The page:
time to investigate

When a North Carolina truck accident causes a loss of life or serious injuries, litigation often results. Sometimes, it is clear how the accident happened and who was at fault. In such cases, the primary argument is not liability but instead how much compensation is due the victims.

Other times, however, the cause of the crash is less obvious, leading to speculation, disagreement, and a hard-fought battle in the courtroom to determine who should pay. In cases in which liability is contested, considerable weight is often given to the testimony of eyewitnesses, first responders, and accident reconstruction experts.

The process of investigating the cause of an accident can be a lengthy endeavor. (This is one of the many reasons that it is wise to contact an attorney as soon as possible after being involved in an accident, especially a semi-truck wreck.)

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Earlier this month, a North Carolina truck accident resulted in an ethanol fuel spill of approximately 8,000 gallons. The spill happened within a few miles of a river, causing initial concern about the possible environmental impact.

According to reports, however, the spill did not threaten the local water supply in Rowan County where the wreck happened, since it was “mostly contained” in the immediate area. The accident reportedly happened on Bringle Ferry Road in Rowan County.

How Did it Happen?

car accidentAccording to a news article out of Leavenworth County, Kansas, a truck driver from Asheville, North Carolina, was involved in what local officials called a “horrific accident” near a work zone earlier this month.

The multiple fatality truck accident was so bad that the county’s emergency management director reportedly called it “one of the worst he has ever seen.” In all, five people were killed in the series of collisions.

Two Trucks, Several Smaller Vehicles Involved in Crash

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A devastating North Carolina truck accident can be caused by many things – distracted driving (amazingly, even professional truck drivers often text while operating an 80,000-pound vehicle), driving under the influence of alcohol or drugs, and speeding, just to name a few.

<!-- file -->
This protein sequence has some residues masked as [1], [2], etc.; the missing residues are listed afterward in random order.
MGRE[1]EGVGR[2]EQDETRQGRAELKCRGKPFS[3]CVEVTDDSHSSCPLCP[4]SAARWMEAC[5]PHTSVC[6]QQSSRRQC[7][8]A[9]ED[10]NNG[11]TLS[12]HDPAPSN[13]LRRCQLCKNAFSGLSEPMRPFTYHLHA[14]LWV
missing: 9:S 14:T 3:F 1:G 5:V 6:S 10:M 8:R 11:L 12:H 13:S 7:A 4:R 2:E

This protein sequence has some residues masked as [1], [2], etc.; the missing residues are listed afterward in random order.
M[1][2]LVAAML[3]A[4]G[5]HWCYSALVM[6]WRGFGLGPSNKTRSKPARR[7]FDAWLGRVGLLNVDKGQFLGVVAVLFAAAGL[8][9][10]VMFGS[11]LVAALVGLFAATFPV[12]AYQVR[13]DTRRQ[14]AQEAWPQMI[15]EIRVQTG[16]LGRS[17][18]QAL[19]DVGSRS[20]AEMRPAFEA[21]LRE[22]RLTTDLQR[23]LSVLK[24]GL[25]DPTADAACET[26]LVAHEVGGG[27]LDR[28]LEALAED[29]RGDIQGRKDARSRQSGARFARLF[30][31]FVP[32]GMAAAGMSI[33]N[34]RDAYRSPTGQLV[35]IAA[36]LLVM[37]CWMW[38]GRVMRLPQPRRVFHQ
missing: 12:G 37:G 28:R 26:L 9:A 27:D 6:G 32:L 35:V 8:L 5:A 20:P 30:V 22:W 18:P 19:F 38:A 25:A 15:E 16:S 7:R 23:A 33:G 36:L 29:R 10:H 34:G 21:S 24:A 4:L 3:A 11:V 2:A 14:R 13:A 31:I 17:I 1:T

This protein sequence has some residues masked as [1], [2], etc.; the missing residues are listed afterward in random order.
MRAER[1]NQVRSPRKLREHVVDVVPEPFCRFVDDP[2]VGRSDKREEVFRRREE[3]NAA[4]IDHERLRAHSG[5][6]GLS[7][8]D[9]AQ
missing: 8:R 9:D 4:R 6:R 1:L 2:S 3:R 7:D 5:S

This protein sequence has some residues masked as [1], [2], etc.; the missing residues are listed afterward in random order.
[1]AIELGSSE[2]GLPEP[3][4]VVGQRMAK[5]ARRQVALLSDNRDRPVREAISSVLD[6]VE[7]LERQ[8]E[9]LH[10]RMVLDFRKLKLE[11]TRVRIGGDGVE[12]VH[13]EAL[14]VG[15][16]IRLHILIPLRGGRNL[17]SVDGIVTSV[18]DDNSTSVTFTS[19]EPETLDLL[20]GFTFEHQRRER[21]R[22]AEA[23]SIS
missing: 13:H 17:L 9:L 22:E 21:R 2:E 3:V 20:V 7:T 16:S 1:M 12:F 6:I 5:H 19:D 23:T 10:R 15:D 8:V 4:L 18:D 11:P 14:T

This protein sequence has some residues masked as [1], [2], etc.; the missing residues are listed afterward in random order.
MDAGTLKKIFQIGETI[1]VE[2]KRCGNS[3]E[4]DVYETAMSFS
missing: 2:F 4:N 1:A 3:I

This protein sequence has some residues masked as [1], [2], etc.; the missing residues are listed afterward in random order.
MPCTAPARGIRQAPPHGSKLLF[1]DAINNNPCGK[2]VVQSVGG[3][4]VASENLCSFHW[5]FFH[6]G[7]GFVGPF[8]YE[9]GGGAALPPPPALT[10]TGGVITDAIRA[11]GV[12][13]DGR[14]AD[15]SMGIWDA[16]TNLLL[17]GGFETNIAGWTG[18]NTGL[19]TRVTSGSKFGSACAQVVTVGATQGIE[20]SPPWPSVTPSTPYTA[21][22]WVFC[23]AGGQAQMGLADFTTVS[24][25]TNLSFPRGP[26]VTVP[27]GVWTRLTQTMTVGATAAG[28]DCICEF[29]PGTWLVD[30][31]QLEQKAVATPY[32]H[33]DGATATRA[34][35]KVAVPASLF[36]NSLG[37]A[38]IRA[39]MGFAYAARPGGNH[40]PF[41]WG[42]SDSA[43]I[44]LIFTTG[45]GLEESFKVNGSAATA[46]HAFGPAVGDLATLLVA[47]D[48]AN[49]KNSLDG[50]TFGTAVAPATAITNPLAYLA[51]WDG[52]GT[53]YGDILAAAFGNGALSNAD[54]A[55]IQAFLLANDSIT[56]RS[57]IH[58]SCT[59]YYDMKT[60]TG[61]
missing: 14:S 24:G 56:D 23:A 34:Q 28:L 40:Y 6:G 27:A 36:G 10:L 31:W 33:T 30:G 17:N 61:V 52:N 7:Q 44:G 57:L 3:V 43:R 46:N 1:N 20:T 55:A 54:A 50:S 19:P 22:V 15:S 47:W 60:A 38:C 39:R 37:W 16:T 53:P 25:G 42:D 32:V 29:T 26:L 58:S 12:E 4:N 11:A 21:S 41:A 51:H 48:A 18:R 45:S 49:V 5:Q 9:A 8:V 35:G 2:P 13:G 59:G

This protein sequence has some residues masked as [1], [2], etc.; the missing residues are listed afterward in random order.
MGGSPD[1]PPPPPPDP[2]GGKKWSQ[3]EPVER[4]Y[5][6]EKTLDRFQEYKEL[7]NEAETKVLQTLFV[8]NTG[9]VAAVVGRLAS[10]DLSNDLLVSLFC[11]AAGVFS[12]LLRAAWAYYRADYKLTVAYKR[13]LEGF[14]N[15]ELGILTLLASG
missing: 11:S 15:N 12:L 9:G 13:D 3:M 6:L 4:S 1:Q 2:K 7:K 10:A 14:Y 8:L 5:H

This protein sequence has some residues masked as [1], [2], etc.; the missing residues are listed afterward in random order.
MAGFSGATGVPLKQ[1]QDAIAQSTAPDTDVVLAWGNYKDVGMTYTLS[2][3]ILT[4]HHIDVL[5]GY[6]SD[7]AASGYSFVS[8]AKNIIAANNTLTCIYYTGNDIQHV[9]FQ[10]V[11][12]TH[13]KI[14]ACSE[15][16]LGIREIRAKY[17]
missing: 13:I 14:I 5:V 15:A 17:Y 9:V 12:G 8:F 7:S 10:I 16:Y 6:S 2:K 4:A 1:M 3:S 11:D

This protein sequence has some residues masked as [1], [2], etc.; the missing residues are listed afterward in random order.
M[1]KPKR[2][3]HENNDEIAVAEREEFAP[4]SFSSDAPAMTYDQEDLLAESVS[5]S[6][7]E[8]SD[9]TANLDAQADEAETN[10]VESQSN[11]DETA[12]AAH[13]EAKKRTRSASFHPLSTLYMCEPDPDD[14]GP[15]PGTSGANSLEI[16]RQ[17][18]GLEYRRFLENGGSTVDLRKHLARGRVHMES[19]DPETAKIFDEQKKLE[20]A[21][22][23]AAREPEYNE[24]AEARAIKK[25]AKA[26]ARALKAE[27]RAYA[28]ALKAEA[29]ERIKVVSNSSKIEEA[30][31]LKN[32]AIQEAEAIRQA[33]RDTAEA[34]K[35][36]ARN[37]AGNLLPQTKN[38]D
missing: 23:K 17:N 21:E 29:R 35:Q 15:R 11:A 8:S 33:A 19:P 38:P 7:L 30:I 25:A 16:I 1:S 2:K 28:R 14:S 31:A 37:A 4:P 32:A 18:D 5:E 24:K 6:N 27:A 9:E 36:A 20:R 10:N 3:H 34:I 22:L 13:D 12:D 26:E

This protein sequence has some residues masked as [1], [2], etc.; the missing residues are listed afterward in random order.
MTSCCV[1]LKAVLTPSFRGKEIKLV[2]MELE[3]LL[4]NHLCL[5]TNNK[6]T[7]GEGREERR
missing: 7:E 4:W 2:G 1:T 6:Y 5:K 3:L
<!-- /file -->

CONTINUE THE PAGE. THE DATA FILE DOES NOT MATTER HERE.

However, one of the most common causes of big rig wrecks is driver fatigue. It makes sense if you think about it: truckers spend a lot of time on the road. It can be tiring. It can be boring. But – and this is the important thing – there are ways to minimize the effect of fatigued driving on truckers.

In fact, there are not only “suggestions” from agencies like the Federal Motor Carrier Safety Administration (get enough sleep, maintain a healthy diet, take a nap, avoid medication that causes drowsiness, recognize the signals of drowsy driving…), but there are laws in place designed to combat this growing problem. Both truckers and trucking companies can find themselves in “hot water” if these rules are not followed.

truck cabThe State of North Carolina publishes “Traffic Crash Facts” each year, summarizing information such as the total number of persons killed in motor vehicle accidents across the state, the primary causes of traffic accidents, and the various types of vehicles involved in such accidents. Reviewing this information gives one the sense that there is at least some degree of predictability to car and truck crashes.